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just another ref Fri Dec 14, 2018 02:02am

I can't believe......
 
they didn't know this. A1 is doubled in the post and looks to pass back out. A2, in his attempt to get open backs up and steps on the sideline. From here, he jumps in the air, receives a pass from A1 and returns to the floor inbounds.

Just to make sure everybody here knows, is this a violation or not?

BillyMac Fri Dec 14, 2018 07:16am

Who Didn't Know This ...
 
Quote:

Originally Posted by just another ref (Post 1027204)
A1 is doubled in the post and looks to pass back out. A2, in his attempt to get open backs up and steps on the sideline. From here, he jumps in the air, receives a pass from A1 and returns to the floor inbounds.

Violation.

You are where you are until you get where you're going.

Pantherdreams Fri Dec 14, 2018 10:27am

If you judge the player was out of bounds when they jumped they are out of bounds until they land inbounds.


Jumping is however an inexact activity performed with a wide variety of bio mechanic diversity. If at least part of a foot or one entire foot was inbounds when the jump occured you could probably make a convincing argument based on their jumping mechanics that by the time their entire body left the floor the parts leaving the floor had regained inbounds status. Ie. If my heel is out of bounds and I jump in order to jump i am likely extending my foot from heel off the ground first to toes off the ground last to activate the appropriate muscles. Meaning, that if only my toes were on the floor at one point in the jumping process I had contact with the floor inbounds only with my foot/feet before leaving the ground. OR which foot leaves contact with the floor last etc.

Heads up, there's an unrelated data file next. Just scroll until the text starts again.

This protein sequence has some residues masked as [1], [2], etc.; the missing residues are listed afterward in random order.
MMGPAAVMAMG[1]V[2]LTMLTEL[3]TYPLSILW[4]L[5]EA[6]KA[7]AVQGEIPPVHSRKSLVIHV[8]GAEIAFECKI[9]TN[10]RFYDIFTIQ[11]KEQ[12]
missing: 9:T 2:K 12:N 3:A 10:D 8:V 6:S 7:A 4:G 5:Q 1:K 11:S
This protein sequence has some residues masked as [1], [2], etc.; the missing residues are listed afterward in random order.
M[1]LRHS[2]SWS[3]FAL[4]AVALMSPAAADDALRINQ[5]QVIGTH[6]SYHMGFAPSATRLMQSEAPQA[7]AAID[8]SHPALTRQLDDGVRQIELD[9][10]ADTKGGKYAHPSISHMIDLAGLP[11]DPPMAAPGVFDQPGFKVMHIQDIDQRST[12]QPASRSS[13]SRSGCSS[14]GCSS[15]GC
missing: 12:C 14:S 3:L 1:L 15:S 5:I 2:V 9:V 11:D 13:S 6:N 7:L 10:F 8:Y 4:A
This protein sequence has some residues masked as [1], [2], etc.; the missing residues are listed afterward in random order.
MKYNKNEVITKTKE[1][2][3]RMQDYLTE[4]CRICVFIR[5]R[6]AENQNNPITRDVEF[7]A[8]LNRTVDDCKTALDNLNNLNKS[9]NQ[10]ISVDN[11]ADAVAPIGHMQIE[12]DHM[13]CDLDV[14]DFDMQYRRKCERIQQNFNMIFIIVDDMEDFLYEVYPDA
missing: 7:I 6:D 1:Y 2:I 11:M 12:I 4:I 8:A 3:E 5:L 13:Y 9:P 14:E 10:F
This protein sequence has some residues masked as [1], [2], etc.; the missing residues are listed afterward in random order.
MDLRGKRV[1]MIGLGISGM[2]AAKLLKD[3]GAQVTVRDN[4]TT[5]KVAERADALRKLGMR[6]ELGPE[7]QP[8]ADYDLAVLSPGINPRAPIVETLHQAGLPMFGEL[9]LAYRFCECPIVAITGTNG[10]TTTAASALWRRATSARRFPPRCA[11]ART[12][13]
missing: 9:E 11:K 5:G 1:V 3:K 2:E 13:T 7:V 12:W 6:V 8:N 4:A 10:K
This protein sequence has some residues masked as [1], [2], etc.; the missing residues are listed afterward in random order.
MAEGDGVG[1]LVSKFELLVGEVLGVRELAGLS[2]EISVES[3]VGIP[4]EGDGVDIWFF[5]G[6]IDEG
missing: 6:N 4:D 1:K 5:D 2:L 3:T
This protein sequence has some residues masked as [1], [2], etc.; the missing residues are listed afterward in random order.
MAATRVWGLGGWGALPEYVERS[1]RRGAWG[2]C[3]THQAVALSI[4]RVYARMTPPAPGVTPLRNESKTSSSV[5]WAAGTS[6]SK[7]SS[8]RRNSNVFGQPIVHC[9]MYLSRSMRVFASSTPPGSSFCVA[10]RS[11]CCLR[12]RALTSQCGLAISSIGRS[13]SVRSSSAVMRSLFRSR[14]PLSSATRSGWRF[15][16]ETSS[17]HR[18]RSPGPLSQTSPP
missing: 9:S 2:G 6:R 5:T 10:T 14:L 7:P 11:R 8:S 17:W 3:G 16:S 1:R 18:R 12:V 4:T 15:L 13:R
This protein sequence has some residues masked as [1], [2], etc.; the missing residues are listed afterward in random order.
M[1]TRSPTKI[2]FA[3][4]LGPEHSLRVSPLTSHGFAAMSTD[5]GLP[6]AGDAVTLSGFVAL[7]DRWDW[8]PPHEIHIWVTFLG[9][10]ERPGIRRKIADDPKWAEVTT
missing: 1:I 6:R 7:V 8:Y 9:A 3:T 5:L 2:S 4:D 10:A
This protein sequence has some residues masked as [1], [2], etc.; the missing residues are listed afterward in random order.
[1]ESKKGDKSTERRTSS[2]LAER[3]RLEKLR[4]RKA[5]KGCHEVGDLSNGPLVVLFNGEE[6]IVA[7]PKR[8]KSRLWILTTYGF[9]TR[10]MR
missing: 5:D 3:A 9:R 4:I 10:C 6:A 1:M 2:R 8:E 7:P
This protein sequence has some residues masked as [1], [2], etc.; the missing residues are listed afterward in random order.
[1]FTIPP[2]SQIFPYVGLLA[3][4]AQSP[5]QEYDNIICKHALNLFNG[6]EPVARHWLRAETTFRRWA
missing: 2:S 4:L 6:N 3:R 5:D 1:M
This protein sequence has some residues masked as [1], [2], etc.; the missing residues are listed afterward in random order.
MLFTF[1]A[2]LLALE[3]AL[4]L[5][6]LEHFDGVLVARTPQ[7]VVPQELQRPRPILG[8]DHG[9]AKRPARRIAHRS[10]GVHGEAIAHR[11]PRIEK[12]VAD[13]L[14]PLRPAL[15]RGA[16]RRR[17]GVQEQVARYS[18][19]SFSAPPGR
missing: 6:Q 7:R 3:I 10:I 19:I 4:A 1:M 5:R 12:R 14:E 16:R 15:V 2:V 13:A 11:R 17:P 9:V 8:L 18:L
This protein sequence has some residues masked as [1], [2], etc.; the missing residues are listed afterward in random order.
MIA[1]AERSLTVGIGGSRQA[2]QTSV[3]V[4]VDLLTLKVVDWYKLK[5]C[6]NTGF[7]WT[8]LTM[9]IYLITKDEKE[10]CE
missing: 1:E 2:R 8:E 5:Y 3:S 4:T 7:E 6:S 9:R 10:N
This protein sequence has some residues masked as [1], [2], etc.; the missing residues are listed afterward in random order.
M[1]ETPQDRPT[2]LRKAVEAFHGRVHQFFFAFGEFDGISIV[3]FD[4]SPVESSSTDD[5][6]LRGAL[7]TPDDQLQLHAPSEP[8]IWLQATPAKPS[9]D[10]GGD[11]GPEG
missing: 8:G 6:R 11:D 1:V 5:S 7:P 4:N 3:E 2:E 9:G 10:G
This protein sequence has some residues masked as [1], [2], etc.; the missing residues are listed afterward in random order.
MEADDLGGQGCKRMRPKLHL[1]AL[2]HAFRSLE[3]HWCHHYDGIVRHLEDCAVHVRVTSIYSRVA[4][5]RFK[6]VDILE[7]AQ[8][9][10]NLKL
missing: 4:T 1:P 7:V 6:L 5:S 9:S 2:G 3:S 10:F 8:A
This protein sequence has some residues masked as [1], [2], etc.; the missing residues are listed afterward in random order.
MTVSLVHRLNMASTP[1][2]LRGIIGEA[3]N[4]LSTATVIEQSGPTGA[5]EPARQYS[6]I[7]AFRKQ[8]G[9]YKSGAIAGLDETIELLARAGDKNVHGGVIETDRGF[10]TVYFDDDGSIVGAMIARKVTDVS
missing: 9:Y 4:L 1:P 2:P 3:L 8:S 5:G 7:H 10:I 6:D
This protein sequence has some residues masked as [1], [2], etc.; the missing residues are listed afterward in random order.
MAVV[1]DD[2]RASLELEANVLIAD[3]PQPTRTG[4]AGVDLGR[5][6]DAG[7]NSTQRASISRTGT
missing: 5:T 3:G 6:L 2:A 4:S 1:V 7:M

That is convoluted though, so refer back to intial part of repsonse. If you judge they were out of bounds when they left the floor they are out of bounds until they return to the floor.

JRutledge Fri Dec 14, 2018 10:36am

There are many things officials do not know, even the most obvious things to us. I know, when I teach officials in my class the things that even experienced officials have to be taught is numerous. The rules can be hard to completely grasp if you are not familiar with certain situations.

Peace

ChuckS Fri Dec 14, 2018 12:07pm

Quote:

Originally Posted by JRutledge (Post 1027209)
There are many things officials do not know, even the most obvious things to us.

Last year I called a kicked ball on team A (offense) as T, point to the throw-in spot for Team B, and my partner gives me that look. He tells me that I am wrong, it is Team A ball, only kicked ball violations on the defense are penalized!!:eek:

BillyMac Fri Dec 14, 2018 12:11pm

They've Got An Awful Lot Of Coffee In Brazil (Frank Sinatra, 1946)
 
Quote:

Originally Posted by JRutledge (Post 1027209)
... the things that even experienced officials have to be taught is numerous.

In my new life as a subvarsity official, a few nights ago my young partner called a three second violation and administered the throwin from the closest spot to the violation rather than the point of interruption on the other side of the lane (where the ball was). As old trail, new lead, this allowed me to stay put rather than rotate across the court.